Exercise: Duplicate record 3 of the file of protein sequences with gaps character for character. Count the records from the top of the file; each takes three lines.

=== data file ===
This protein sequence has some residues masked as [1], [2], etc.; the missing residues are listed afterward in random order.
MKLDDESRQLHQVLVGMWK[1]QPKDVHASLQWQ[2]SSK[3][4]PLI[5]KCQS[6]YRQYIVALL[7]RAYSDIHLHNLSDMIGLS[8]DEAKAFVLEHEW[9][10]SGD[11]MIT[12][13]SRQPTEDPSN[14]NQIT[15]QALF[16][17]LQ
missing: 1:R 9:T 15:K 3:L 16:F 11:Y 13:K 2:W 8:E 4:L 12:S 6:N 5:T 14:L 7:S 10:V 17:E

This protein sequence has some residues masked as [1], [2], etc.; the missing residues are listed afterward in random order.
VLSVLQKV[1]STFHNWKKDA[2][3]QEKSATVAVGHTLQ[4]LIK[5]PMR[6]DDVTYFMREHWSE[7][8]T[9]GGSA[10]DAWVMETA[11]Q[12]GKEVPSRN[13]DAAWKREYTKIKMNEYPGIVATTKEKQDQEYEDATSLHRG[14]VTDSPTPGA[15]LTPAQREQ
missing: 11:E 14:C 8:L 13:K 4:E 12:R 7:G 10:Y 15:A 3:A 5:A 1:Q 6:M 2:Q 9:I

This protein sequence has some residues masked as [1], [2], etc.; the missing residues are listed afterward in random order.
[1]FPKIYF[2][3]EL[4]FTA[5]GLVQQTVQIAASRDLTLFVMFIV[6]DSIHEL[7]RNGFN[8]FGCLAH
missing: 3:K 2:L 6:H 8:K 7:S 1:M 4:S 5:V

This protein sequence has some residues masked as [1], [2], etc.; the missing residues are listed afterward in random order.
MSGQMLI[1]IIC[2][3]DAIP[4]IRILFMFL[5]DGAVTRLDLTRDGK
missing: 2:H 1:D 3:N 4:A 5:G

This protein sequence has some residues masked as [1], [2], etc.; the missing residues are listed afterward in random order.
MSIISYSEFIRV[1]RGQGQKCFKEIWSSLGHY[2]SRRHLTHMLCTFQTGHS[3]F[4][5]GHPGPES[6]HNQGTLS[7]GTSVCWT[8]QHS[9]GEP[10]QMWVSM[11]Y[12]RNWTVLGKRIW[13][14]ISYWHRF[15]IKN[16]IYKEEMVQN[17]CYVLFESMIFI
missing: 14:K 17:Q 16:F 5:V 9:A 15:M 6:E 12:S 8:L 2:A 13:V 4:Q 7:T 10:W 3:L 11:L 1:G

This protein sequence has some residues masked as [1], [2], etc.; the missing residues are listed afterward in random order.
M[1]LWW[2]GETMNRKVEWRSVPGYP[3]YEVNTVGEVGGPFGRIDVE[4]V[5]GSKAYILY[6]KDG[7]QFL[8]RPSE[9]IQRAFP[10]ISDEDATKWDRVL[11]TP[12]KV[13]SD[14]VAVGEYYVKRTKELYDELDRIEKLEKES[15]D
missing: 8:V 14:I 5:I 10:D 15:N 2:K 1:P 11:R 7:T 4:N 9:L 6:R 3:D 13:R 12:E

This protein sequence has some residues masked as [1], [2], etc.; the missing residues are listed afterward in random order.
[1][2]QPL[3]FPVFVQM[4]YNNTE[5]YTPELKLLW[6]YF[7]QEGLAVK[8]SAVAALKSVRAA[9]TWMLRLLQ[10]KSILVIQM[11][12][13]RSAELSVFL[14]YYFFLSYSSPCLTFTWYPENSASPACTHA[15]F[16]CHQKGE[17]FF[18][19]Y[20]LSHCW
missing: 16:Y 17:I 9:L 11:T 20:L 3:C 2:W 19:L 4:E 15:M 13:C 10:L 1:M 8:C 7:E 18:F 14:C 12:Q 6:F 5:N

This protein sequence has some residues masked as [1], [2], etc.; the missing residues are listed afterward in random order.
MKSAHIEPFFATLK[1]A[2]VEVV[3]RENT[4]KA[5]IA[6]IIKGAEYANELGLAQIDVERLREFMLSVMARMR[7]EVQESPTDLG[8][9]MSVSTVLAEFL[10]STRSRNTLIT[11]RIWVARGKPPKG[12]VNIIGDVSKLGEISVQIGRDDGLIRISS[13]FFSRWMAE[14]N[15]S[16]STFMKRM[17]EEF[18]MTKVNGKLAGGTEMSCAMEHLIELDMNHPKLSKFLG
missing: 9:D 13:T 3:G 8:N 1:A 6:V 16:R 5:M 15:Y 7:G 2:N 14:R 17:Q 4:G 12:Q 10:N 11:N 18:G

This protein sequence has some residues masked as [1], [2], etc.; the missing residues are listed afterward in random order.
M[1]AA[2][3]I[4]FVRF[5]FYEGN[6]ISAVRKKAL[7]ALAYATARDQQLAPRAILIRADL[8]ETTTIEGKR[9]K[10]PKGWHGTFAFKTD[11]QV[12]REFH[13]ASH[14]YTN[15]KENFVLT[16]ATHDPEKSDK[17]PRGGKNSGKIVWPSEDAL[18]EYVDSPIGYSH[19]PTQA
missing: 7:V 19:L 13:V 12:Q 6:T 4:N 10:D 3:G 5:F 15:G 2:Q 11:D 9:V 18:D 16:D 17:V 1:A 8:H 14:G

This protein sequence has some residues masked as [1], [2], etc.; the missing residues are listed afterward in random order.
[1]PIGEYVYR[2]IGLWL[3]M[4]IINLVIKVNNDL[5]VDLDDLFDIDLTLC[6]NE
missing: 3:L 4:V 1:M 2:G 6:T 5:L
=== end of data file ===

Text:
This protein sequence has some residues masked as [1], [2], etc.; the missing residues are listed afterward in random order.
[1]FPKIYF[2][3]EL[4]FTA[5]GLVQQTVQIAASRDLTLFVMFIV[6]DSIHEL[7]RNGFN[8]FGCLAH
missing: 3:K 2:L 6:H 8:K 7:S 1:M 4:S 5:V